If a curated set of known-pathogenic variants is available for this gene-phenotype, please contact us at [email protected]
We classify loss-of-function variants as those with the following Sequence Ontology (SO) terms:
Term descriptions can be found on the PanelApp homepage and Ensembl.
If you are submitting this evaluation on behalf of a clinical laboratory please indicate whether you report variants in this gene as part of your current diagnostic practice by checking the box
Standardised terms were used to represent the gene-disease mode of inheritance, and were mapped to commonly used terms from the different sources. Below each of the terms is described, along with the equivalent commonly-used terms.
A variant on one allele of this gene can cause the disease, and imprinting has not been implicated.
A variant on the paternally-inherited allele of this gene can cause the disease, if the alternate allele is imprinted (function muted).
A variant on the maternally-inherited allele of this gene can cause the disease, if the alternate allele is imprinted (function muted).
A variant on one allele of this gene can cause the disease. This is the default used for autosomal dominant mode of inheritance where no knowledge of the imprinting status of the gene required to cause the disease is known. Mapped to the following commonly used terms from different sources: autosomal dominant, dominant, AD, DOMINANT.
A variant on both alleles of this gene is required to cause the disease. Mapped to the following commonly used terms from different sources: autosomal recessive, recessive, AR, RECESSIVE.
The disease can be caused by a variant on one or both alleles of this gene. Mapped to the following commonly used terms from different sources: autosomal recessive or autosomal dominant, recessive or dominant, AR/AD, AD/AR, DOMINANT/RECESSIVE, RECESSIVE/DOMINANT.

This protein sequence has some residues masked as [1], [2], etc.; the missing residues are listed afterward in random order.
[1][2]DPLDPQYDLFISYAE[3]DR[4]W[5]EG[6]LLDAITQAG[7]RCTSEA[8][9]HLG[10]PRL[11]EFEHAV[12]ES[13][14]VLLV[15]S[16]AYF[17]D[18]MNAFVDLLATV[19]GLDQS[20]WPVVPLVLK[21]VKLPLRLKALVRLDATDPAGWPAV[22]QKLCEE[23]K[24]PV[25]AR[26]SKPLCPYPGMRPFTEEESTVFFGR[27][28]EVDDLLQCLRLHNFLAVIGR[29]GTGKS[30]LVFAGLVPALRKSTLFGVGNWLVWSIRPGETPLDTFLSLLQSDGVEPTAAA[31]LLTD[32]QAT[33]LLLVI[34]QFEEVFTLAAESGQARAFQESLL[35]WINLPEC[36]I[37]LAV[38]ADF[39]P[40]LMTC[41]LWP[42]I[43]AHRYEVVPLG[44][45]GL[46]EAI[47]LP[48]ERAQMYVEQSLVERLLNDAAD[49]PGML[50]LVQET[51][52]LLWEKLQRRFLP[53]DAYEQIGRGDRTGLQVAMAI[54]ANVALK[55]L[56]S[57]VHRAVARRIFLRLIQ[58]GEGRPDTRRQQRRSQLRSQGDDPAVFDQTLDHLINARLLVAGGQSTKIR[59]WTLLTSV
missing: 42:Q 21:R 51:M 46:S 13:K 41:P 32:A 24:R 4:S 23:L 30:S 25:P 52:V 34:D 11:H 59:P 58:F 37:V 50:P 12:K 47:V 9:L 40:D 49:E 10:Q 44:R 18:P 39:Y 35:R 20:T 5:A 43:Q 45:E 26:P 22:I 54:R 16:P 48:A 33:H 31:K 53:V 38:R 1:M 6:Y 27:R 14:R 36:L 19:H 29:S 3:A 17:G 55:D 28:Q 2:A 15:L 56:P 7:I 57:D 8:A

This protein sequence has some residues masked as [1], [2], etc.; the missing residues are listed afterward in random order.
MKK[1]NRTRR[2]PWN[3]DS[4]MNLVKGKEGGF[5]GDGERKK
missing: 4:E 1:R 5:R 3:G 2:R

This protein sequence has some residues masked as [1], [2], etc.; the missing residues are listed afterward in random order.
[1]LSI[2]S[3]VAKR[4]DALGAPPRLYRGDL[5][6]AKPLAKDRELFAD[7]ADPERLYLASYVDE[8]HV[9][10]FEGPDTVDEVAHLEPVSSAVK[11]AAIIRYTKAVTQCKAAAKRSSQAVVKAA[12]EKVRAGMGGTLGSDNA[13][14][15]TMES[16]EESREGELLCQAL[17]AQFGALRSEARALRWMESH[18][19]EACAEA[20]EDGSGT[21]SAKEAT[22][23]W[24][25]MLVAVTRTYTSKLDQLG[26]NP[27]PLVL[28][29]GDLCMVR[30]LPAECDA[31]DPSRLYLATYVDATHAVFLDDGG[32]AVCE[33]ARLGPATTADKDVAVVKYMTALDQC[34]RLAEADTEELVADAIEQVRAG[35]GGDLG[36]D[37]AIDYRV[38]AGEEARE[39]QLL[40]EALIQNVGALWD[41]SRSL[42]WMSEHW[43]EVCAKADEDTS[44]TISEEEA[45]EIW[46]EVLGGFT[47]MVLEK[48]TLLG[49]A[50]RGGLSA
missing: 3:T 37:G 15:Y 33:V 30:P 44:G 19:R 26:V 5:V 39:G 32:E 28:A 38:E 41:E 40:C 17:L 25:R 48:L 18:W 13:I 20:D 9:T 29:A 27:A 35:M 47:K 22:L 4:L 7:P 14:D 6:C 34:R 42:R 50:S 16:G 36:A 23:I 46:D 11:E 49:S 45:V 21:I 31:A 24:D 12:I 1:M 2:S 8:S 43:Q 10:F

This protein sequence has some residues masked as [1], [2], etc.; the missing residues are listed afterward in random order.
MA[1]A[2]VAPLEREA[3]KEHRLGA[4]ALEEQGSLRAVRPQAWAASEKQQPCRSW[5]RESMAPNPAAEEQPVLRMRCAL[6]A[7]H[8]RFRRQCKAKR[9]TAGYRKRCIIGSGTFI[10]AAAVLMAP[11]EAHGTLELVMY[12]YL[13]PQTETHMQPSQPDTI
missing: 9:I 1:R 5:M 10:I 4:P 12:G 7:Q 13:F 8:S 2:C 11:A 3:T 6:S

A variant on one allele of this gene can cause the disease, however a variant on both alleles of this gene can result in a more severe form of the disease/phenotype.
A variant in this gene can cause the disease in males as they have one X-chromosome allele, whereas a variant on both X-chromosome alleles is required to cause the disease in females. Mapped to the following commonly used term from different sources: X-linked recessive.
A variant in this gene can cause the disease in males as they have one X-chromosome allele. A variant on one allele of this gene may also cause the disease in females, though the disease/phenotype may be less severe and may have a later-onset than is seen in males. X-linked inactivation and mosaicism in different tissues complicate whether a female presents with the disease, and can change over their lifetime. This term is the default setting used for X-linked genes, where it is not known definitately whether females require a variant on each allele of this gene in order to be affected. Mapped to the following commonly used terms from different sources: X-linked dominant, x-linked, X-LINKED, X-linked.
The gene is in the mitochondrial genome and variants within this can cause this disease, maternally inherited. Mapped to the following commonly used term from different sources: Mitochondrial.
Mapped to the following commonly used terms from different sources: Unknown, NA, information not provided.
For example, if the mode of inheritance is digenic, please indicate this in the comments and which other gene is involved.